by Beth Dolinar, Luminari Coordinator, Speak & Tell! Director
In my role as Coordinator for Luminari, I meet some fascinating people who are doing important things for the Pittsburgh region. For each issue of LUMOS!, I will feature a Q & A with one of these individuals.
Meet Angelica Ocampo, the president and CEO of the World Affairs Council of Pittsburgh. The Council is a non-profit that works to help the residents of Western Pennsylvania understand how global challenges affect the local region. The Council is especially committed to helping high school students understand that they are part of a global community.
You were born and raised in Argentina. Your work has taken you all over the world, but you are new to Pittsburgh, having come here late in 2015. What were your first impressions of our city?
I came here knowing really very little about Pittsburgh. And when I got here I found that Pittsburgh is bouncing back. Jobs are coming back, and there’s a quality of life here that is bigger than (the growing reputation) can reflect. What struck me most as a newcomer was that the city still doesn’t have the reputation it deserves.
The people here talk about Pittsburgh as if it were an old relative. I will hear people talking about the city, and they’ll say things like, “It’s doing great; it’s getting better.” You never hear that in other places.
As the president of the World Affairs Council of Pittsburgh, you are reaching out to high schools, with programs to change the way teenagers see themselves and the world. Why is this important?
I see my goal as getting students to appreciate that global mindedness is not just nice to have—it’s not a luxury that’s only for certain people. Being globally aware is one of the key skills that the labor market will be looking for. Our struggle with students is helping them to become aware how being globally aware will always be an asset.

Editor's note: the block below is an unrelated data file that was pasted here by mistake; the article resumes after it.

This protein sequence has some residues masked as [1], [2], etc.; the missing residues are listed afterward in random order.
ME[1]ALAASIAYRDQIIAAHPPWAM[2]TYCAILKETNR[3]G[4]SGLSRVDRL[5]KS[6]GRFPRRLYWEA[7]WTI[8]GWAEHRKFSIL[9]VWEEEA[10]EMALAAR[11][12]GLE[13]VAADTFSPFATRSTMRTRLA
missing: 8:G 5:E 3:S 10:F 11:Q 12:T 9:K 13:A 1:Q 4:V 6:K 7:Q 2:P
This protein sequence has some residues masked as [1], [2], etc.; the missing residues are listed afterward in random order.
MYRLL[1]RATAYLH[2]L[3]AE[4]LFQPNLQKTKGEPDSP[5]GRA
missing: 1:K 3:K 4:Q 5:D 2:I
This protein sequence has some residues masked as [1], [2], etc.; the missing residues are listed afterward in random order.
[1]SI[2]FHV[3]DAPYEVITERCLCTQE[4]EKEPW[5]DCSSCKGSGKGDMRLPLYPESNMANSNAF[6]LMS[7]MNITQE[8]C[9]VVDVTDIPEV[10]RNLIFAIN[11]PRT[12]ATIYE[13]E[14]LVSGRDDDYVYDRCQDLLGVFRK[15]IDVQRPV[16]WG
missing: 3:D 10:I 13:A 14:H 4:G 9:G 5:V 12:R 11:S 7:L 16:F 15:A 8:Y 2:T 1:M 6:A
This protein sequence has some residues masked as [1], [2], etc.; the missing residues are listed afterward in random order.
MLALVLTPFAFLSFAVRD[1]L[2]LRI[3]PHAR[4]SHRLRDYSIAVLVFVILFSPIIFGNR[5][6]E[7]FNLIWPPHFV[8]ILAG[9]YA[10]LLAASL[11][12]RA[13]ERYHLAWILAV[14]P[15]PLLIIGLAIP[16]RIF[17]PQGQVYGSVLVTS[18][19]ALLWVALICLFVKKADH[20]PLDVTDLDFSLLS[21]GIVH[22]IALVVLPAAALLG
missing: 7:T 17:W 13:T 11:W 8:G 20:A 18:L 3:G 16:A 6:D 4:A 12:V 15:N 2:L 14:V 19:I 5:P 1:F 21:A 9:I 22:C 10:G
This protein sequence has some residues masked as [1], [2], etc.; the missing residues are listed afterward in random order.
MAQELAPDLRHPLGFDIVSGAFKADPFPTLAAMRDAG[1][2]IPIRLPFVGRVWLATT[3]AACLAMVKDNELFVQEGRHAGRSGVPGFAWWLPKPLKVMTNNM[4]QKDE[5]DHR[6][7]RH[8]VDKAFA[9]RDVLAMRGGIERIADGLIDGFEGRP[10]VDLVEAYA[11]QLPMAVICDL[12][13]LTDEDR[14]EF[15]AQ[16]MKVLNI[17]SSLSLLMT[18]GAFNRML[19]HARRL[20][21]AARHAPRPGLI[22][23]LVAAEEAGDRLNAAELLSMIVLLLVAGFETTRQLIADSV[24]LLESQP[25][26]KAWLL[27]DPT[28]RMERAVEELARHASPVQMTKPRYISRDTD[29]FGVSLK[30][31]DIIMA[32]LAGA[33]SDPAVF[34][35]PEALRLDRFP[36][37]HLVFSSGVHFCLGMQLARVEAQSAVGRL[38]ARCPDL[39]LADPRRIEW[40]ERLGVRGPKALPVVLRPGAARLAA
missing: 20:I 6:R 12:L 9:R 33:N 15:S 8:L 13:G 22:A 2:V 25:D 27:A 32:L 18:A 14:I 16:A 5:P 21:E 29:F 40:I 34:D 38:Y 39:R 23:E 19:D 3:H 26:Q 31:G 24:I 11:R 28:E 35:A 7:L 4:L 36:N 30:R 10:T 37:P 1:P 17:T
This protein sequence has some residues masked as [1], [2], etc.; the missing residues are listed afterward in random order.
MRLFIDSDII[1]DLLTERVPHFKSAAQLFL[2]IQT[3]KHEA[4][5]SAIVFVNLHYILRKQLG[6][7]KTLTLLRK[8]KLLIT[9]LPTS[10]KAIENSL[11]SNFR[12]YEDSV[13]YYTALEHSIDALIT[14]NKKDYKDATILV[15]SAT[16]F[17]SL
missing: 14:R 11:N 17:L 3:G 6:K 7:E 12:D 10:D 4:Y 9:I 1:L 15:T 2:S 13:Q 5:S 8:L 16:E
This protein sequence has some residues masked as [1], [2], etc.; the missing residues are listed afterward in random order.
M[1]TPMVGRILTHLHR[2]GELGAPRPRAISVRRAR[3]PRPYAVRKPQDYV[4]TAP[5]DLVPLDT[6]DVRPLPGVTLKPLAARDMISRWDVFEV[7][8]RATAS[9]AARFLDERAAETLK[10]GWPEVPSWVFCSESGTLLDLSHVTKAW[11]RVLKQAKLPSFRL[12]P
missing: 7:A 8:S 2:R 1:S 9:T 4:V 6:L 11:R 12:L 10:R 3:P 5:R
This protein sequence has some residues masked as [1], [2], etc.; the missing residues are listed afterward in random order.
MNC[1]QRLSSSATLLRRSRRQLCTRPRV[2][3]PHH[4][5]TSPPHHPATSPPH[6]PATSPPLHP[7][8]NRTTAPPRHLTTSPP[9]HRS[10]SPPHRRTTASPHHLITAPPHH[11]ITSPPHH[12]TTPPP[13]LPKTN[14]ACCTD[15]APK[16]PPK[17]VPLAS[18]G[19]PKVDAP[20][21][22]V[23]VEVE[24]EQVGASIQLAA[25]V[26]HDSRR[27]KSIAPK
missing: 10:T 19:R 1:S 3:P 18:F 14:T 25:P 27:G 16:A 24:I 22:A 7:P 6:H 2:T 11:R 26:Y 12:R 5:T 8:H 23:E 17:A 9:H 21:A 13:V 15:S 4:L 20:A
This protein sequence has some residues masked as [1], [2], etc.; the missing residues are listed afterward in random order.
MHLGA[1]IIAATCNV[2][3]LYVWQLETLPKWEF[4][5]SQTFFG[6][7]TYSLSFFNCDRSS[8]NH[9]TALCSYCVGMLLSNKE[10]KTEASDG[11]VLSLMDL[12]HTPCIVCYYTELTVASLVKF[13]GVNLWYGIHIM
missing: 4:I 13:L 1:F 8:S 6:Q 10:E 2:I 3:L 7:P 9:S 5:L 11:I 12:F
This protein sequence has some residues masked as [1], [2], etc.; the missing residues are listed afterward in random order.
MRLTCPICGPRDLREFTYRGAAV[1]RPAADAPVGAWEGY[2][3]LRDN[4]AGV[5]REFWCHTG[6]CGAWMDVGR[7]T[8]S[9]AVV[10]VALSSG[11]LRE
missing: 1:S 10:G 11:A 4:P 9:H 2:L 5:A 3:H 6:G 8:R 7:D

How, specifically, are you engaging the teenagers?
We are using technology to bring the importance of global awareness to high school students. We go where the teens are—using pop culture, video games, virtual reality. For example, we are using technology to show the students what it’s like to live in a refugee camp, or in shelter towns. We show them documentary films: what does it mean to be Muslim?
Much of your work has been in helping teachers find ways to connect with their students around the subject of world problems. And I’m sure you’ve interacted with teenagers from all over the world. How are American teenagers different in their global perspectives?
I’ve found that teenagers are the same everywhere. They don’t know what they don’t know. It’s our responsibility to bring awareness (to what is happening all over the world.) I find that teenagers are especially engaged in areas of sustainability and the environment. There is a shared concern about the world in terms of the environment.
Getting back to the subject of your new home. I’m sure you’ve noticed that Pittsburgh is a little obsessed with Steelers football. Are you a fan?
The passion for football here is all consuming. I’m not all that into football, but there are a couple of things I should know. Are the Steelers playing? Are they winning? It’s another trait that brings the city together, and I think that’s great.
You’ve spent a lot of your life in the Latin culture, which is known for its delicious and varied cuisine. Are you finding Pittsburgh to be a good place for food and restaurants?
I discover good restaurants all the time. The (food scene) here is up there with any cosmopolitan city in the world. (I love being invited into homes for meals.) I’ve been to more homes here in a short time than I ever was in New York. I really enjoy it. This is a great food city.
To learn more about I Want to be an Ambassador! camp or any of our other exciting, fun and unique Summer Camps for Teens, visit luminari.org, email us at firstname.lastname@example.org or call us at (412) 877 -1888.
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